It is easy for the doctor to show understanding in this respect, you will say.
But people forget that even doctors have moral scruples, and that certain patients’ confessions are hard even for a doctor to swallow.
Yet the patient does not feel himself accepted unless the very worst in him is accepted too.
No one can bring this about by mere words; it comes only through reflection and through the doctor’s attitude towards himself
and his own dark side.
If the doctor wants to guide another, or even accompany him a step of the way, he must feel with that person’s psyche.
He never feels it when he passes judgment.
Whether he puts his judgments into words, or keeps them to himself, makes not the slightest difference.
To take the opposite position, and to agree with the patient offhand, is also of no use, but estranges him as much as condemnation.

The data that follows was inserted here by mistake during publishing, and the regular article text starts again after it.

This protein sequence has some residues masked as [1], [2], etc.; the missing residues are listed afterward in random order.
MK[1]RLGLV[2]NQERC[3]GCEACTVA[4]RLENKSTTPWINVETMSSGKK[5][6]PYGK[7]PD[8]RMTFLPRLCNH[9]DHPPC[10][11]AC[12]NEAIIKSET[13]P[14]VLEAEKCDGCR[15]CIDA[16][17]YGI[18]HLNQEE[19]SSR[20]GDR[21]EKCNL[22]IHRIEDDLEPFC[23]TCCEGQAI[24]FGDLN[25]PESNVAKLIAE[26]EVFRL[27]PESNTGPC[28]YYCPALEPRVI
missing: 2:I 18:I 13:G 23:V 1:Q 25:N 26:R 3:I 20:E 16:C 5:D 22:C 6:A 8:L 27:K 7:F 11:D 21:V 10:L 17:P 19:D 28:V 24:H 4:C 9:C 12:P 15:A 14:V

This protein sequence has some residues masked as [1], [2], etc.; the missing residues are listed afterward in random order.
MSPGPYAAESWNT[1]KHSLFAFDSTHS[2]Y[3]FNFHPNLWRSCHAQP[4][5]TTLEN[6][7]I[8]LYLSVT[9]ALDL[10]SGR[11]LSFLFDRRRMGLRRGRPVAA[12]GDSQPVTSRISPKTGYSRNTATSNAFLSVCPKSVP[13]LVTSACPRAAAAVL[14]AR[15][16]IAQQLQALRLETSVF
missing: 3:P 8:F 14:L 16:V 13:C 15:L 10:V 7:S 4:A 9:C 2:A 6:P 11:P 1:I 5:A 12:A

Feeling comes only through unprejudiced objectivity.
This sounds almost like a scientific precept, and it could be confused with a purely intellectual, abstract attitude of mind.
But what I mean is something quite different. It is a human quality—a kind of deep respect for the facts, for the man who suffers from them, and for the riddle of such a man’s life.
The truly religious person has this attitude.
He knows that God has brought all sorts of strange and inconceivable things to pass and seeks in the most curious ways to enter a man’s heart.
He therefore senses in everything the unseen presence of the divine will. This is what I mean by “unprejudiced objectivity.”
It is a moral achievement on the part of the doctor, who ought not to let himself be repelled by sickness and corruption.
We cannot change anything unless we accept it. Condemnation does not liberate, it oppresses.
I am the oppressor of the person I condemn, not his friend and fellow-sufferer.
I do not in the least mean to say that we must never pass judgment when we desire to help and improve.
But if the doctor wishes to help a human being he must be able to accept him as he is. And he can do this in reality only when he has already seen and accepted himself as he is. ~Carl Jung, CW 11, Para 519